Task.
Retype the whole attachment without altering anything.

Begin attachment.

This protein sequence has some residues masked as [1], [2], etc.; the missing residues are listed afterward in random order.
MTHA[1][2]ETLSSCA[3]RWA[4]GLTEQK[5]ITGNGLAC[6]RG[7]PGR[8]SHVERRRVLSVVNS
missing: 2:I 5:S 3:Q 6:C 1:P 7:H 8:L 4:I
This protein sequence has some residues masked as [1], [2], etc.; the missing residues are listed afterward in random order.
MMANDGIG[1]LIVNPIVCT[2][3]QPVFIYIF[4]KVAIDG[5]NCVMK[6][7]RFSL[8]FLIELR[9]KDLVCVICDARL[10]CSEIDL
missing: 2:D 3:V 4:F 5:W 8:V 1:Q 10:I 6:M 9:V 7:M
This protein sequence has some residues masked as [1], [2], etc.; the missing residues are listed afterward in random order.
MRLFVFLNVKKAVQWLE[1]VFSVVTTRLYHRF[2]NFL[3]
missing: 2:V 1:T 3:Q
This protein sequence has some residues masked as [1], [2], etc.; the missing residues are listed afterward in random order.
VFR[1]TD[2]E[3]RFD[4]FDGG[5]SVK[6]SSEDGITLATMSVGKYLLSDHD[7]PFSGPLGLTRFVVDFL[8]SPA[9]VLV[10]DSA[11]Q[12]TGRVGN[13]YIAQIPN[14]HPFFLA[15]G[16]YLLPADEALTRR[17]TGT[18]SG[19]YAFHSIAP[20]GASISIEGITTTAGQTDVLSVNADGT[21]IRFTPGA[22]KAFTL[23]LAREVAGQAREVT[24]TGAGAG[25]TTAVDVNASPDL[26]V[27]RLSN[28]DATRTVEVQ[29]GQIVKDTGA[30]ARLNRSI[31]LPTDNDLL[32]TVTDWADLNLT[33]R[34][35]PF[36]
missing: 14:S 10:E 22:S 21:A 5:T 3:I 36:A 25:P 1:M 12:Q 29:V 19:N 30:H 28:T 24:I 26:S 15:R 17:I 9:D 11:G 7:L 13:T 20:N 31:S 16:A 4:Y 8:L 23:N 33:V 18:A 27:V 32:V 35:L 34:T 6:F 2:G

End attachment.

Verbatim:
This protein sequence has some residues masked as [1], [2], etc.; the missing residues are listed afterward in random order.
MTHA[1][2]ETLSSCA[3]RWA[4]GLTEQK[5]ITGNGLAC[6]RG[7]PGR[8]SHVERRRVLSVVNS
missing: 2:I 5:S 3:Q 6:C 1:P 7:H 8:L 4:I
This protein sequence has some residues masked as [1], [2], etc.; the missing residues are listed afterward in random order.
MMANDGIG[1]LIVNPIVCT[2][3]QPVFIYIF[4]KVAIDG[5]NCVMK[6][7]RFSL[8]FLIELR[9]KDLVCVICDARL[10]CSEIDL
missing: 2:D 3:V 4:F 5:W 8:V 1:Q 10:I 6:M 9:V 7:M
This protein sequence has some residues masked as [1], [2], etc.; the missing residues are listed afterward in random order.
MRLFVFLNVKKAVQWLE[1]VFSVVTTRLYHRF[2]NFL[3]
missing: 2:V 1:T 3:Q
This protein sequence has some residues masked as [1], [2], etc.; the missing residues are listed afterward in random order.
VFR[1]TD[2]E[3]RFD[4]FDGG[5]SVK[6]SSEDGITLATMSVGKYLLSDHD[7]PFSGPLGLTRFVVDFL[8]SPA[9]VLV[10]DSA[11]Q[12]TGRVGN[13]YIAQIPN[14]HPFFLA[15]G[16]YLLPADEALTRR[17]TGT[18]SG[19]YAFHSIAP[20]GASISIEGITTTAGQTDVLSVNADGT[21]IRFTPGA[22]KAFTL[23]LAREVAGQAREVT[24]TGAGAG[25]TTAVDVNASPDL[26]V[27]RLSN[28]DATRTVEVQ[29]GQIVKDTGA[30]ARLNRSI[31]LPTDNDLL[32]TVTDWADLNLT[33]R[34][35]PF[36]
missing: 14:S 10:E 22:S 21:A 5:T 3:I 36:A 25:P 1:M 12:Q 29:V 19:N 30:H 28:T 24:I 26:S 15:R 17:I 9:D 11:G 7:L 13:T 20:N 31:S 16:A 4:Y 8:L 23:N 33:V 18:A 27:V 32:V 35:L 34:T 6:F 2:G